US Air Force grounds new F-35 over coolant system flaw, Israeli jets affected
Jeff J Mitchell (Getty/AFP/File)
The United States Air Force is grounding the new F-35A fighter jet less than two months after it was declared combat ready due to flaws in the coolant system, Bloomberg news reports.
According the report, the insulation in the lines that carry coolant to the combat systems and computers began crumbling.
The flaw was traced to the “use of nonconforming material for the tubing insulation and improper manufacturing processes during fabrication of the cooling lines,” F-35 spokesman Joe DellaVedova said.
The defective materials are believed to originate with one of two suppliers that provide the lines and not as a result of design issues with the aircraft.
A statement sent Friday to House and Senate defense committees said that as the insulation breaks down, chunks could become dislodged and block the lines connecting the aircraft’s wing and fuselage fuel tanks.
Such a blockage could lead to changes in pressure that “may cause structural damage to the fuel tanks,” the statement said.
So far 15 craft have been grounded, 13 in the US and two more provided to Norway. Another 42 on Lockheed Martin's production line are believed to contain the faulty lines, said Bloomberg.
Eight of the faulty planes on the production line belong to Israel. Twelve more also belong to Japan (six), Italy and Norway (three each).
Israel has so far ordered a total of 33 F-35s and will be the only country in the Middle East to have the jet, which the US military is just beginning to use after years of delays and technical problems.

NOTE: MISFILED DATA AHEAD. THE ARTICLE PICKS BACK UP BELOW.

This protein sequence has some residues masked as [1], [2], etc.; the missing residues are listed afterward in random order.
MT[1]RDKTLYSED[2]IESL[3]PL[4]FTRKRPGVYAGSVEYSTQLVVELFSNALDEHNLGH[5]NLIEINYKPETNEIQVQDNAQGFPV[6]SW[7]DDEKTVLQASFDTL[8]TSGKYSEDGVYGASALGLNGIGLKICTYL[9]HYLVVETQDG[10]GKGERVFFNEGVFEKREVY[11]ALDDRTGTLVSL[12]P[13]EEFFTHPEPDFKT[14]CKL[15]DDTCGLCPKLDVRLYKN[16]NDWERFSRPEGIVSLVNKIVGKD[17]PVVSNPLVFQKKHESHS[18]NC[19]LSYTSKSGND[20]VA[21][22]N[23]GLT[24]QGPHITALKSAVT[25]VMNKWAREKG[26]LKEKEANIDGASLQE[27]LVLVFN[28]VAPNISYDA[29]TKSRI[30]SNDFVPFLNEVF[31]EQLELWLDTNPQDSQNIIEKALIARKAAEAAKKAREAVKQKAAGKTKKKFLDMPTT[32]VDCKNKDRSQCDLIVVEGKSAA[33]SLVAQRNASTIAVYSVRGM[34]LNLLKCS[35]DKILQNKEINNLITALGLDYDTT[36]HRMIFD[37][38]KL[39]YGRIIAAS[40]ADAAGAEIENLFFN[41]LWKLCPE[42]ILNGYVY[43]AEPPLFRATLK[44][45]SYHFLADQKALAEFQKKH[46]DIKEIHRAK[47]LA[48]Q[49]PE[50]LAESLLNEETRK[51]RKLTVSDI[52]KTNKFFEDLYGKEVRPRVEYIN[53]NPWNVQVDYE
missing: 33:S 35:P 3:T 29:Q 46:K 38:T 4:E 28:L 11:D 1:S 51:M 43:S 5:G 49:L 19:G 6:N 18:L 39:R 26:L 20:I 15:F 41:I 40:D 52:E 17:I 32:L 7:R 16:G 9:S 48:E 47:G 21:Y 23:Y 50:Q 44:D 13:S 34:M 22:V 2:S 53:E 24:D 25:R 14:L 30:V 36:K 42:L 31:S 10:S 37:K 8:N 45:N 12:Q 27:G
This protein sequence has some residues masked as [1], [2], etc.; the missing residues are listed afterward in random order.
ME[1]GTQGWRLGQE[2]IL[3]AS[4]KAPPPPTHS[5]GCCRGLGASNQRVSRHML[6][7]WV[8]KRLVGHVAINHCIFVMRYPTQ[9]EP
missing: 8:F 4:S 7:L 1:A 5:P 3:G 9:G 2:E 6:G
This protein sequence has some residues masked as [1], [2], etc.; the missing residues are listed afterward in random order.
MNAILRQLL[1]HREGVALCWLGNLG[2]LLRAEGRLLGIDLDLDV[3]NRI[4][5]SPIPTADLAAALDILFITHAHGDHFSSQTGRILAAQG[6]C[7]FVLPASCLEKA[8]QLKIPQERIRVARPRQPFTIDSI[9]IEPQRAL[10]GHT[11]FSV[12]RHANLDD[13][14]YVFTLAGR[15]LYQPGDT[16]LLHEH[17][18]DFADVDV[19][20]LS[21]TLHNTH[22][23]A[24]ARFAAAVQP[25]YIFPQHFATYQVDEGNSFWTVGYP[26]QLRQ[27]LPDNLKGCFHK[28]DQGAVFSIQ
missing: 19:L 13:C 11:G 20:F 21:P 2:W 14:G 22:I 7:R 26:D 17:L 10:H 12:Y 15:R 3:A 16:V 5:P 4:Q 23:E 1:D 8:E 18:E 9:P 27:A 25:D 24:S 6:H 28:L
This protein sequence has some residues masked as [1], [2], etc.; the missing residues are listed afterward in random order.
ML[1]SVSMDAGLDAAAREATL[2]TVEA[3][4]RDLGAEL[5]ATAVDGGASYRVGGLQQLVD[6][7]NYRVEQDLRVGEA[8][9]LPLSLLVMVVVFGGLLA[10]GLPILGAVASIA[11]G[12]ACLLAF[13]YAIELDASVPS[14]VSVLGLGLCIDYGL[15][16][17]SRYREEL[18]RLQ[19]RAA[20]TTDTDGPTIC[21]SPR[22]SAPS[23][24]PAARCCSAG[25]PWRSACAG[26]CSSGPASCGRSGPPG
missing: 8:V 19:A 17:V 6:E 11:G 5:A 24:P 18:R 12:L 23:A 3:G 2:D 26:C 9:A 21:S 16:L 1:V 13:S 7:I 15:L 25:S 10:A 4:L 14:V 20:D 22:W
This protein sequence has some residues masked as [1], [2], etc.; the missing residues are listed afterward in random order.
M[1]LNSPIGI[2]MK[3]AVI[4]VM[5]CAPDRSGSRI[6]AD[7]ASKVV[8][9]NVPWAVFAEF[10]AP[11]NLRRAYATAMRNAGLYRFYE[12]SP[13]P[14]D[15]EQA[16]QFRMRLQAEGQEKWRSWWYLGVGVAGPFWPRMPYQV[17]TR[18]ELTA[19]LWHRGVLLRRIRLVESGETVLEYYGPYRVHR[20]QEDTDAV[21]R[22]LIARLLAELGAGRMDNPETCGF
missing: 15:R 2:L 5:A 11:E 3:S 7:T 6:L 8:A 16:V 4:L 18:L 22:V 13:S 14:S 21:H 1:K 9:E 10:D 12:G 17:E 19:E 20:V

The Israeli version of the F-35 "Adir" had its first test flight at the Lockheed Martin facility in Fort Worth, Texas on July 26.
The craft was declared combat ready a week later on August 2.
The Israeli Air Force said earlier this year that delivery of the first jets is scheduled for December 12 of this year. It is unclear whether this delivery date will be met.
“The extent and nature of the repairs needed are not known at this point,” Pentagon spokesman Army Major Roger Cabiness told Bloomberg. “However, it is not unreasonable to assume the repairs will require
opening the fuselage and/or wings to access the fuel tanks to replace components or make repairs, which would be very intrusive and could require extensive downtime.”
In a statement Lockheed Martin spokesman Michael Rein said that “safety is always our first consideration and Lockheed Martin is committed to resolving this issue as quickly as possible to return jets to flying status.”
With a price tag of nearly $400 billion for a total of 2,443 F-35 aircraft -- most destined for the Air Force -- the plane, built by Lockheed Martin, is the most expensive in history.
Proponents tout its radar-dodging stealth technology, supersonic speeds, close air-support capabilities, airborne agility and a massive array of sensors giving pilots unparalleled access to information.
But the program has faced numerous setbacks, including a mysterious engine fire in 2014 that led commanders to ground planes until the problem could be resolved.
Other issues have led to delays and cost overruns, including software bugs, technical glitches and even a faulty eject system that risked killing pilots who weighed less than 136 pounds (62 kilos).
The Air Force's F-35A is one of three variants of the aircraft, designed to conduct conventional landings and take offs.
The F-35B, used by the Marine Corps, is capable of short take-offs and vertical landings, and the Navy's F-35C is built for use on aircraft carriers.
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